David Weeks opened by defining UX, quoting the Neilson Norman Group, saying, “User experience encompasses all aspects of the end-user's interaction with the company, its services, and its products.”
David then went on to explain that as devices and localized services move to the cloud, providers are being required to take on more services based in Software as a Service (SaaS). Consequently, SaaS-based service management is growing, and service providers must adapt their offerings to suit.
“Mobile device usage and additional devices are increasing the connectivity of users to multiple applications, which means as organizations expand or move globally, centralized services are no longer practical to support this continued growth,” he said.
As a result, in this increasingly decentralized environment, data security and recovery play an increasingly important role in maintaining and improving UX—in terms of securing business and customer data from loss or attack, and rapid recovery of critical data and systems to minimize downtime and disruption, should an incident arise. Through a mix of network management and UX monitoring, David pointed out it’s also possible to improve not just security, but also user productivity and business efficiency.
David explained security has a direct impact across UX, from application performance, technology interaction, and usability to user perception and productivity, which makes close monitoring vital.
“First, understand how a user perceives and interacts with the technology and/or applications,” he said. “From here, you can start to build out monitoring and metrics to track key areas.”
Examples given included:
David underlined the importance of instigating monitoring and managing externally before an issue occurs internally, then using this intelligence to formulate further action plans relating to the core metrics of UX monitoring, which he defined as:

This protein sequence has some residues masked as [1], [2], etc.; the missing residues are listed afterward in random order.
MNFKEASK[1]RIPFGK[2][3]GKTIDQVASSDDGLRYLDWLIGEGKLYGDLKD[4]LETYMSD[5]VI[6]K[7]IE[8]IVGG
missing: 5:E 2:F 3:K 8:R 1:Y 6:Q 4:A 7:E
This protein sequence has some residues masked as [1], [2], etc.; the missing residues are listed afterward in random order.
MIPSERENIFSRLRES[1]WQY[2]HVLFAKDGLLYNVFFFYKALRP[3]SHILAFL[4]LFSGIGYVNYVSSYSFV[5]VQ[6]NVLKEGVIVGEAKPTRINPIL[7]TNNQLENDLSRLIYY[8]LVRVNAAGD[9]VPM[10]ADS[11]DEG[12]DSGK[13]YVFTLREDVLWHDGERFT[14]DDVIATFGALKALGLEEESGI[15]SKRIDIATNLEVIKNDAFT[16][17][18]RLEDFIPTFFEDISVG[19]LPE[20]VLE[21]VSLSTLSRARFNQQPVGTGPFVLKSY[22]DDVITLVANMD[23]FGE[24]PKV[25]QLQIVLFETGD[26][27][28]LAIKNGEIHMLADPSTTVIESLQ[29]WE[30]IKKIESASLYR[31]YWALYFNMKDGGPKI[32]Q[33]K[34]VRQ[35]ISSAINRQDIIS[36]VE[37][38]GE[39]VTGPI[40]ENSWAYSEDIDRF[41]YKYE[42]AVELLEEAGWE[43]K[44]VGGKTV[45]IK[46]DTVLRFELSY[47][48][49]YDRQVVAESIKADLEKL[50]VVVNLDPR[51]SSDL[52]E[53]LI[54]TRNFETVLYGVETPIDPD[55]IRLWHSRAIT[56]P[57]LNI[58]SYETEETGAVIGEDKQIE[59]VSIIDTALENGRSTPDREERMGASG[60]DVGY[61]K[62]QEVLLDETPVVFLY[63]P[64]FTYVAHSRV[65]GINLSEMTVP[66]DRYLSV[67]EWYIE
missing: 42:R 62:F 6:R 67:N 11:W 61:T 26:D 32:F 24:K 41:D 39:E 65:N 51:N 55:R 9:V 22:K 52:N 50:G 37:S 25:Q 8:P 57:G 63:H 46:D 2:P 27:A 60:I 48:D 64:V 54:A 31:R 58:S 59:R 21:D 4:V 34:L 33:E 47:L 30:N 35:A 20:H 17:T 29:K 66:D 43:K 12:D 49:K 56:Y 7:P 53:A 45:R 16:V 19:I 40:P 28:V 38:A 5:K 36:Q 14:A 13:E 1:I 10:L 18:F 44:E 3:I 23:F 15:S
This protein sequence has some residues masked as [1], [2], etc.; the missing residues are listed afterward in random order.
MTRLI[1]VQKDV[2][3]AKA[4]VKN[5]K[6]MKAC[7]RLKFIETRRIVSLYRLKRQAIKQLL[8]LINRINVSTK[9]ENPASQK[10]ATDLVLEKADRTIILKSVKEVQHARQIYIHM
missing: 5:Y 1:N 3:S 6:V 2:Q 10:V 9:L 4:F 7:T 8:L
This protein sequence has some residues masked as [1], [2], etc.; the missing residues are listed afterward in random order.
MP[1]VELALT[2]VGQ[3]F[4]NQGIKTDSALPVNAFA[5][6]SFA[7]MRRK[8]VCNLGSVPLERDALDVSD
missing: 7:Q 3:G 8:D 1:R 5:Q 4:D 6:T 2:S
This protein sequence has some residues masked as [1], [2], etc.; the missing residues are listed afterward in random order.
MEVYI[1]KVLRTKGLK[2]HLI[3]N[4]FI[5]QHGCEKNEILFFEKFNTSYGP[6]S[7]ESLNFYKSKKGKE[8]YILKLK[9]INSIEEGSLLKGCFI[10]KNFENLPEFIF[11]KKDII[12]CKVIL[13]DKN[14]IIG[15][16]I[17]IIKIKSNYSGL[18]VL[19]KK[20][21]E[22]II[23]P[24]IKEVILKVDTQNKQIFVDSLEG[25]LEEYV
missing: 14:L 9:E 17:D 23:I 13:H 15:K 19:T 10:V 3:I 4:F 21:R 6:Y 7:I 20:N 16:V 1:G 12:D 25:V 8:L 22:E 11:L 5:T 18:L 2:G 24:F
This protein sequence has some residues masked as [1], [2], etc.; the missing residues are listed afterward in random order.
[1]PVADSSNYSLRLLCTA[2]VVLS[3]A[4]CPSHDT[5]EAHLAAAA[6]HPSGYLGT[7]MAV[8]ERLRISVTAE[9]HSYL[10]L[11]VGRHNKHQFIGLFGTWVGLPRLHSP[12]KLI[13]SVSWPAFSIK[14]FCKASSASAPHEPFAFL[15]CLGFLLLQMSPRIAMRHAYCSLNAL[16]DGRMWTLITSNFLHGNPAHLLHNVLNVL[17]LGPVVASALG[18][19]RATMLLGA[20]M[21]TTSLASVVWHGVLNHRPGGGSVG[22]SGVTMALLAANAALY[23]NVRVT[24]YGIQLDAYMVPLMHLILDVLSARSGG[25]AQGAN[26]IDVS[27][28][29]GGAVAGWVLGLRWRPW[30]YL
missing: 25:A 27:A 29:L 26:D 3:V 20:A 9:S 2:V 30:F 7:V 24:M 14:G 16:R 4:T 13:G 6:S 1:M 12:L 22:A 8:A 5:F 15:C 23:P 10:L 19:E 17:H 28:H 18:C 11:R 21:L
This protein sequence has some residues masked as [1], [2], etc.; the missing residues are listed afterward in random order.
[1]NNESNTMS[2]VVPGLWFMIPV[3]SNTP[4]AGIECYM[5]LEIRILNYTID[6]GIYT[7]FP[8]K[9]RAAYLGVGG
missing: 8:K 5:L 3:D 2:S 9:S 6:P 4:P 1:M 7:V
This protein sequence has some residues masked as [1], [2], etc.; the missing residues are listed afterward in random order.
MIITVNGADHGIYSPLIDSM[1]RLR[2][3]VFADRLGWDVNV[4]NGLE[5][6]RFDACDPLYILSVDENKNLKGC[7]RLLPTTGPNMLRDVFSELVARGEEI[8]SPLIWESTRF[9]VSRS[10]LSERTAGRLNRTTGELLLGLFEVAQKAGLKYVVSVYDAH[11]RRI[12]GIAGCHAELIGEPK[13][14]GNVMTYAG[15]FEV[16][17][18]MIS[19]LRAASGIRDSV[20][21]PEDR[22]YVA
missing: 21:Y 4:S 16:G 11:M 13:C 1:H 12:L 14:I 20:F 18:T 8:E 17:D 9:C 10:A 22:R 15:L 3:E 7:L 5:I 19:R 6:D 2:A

Delving into the life cycle of the security UX, David divided the actions needed into three time frames: before, during, and after an incident. In an ideal scenario, before an issue arises, internally backups would be configured, AV installed, and email and other areas prone to attack addressed. On the user side, two-factor authentication would be executed, any necessary physical access restrictions put in place, and thorough security training given. Meanwhile, appropriate permissions would limit access, while sensitive data would be encrypted and stored in multiple locations.
If an incident was to occur, AV would mitigate or sandbox the threat, while preconfigured RMM would alert relevant staff. The user permissions in place would limit access to corporate resources, and lockdown procedures would be instigated. David emphasized the importance of the service provider taking the lead to ensure any action plan is quickly put in place and users are trained on the strategy.
Once the threat has passed, restoring data from backup and taking an inventory of the loaner hardware would minimize staff downtime, getting productivity and revenue streams back on track as quickly as possible.
David outlined the criteria determining the formulation of a security action plan. In terms of the user, it’s vital to understand expectations and whether they are changing, along with how user productivity could be improved, and the cost to get users back online. From a data perspective, it’s important to define how data is managed and whether this matches business expectations, along with the real cost to the business of data being lost or stolen.
Meanwhile, David stressed the need to monitor what data is coming in and going out of the business, and how users are interacting with it internally, along with the quality of the data and potential threats. He also recommended carrying out an ongoing investigation of users and their interactions, while ensuring threats can be neutralized and counteracted with the necessary recovery strategy in place.
With the right plan and processes in terms of network management and user monitoring, threats or data loss can be dealt with quickly and effectively, minimizing disruption and importantly optimizing UX before, during, and after any incident.
David Weeks is senior global channel sales manager at SolarWinds MSP
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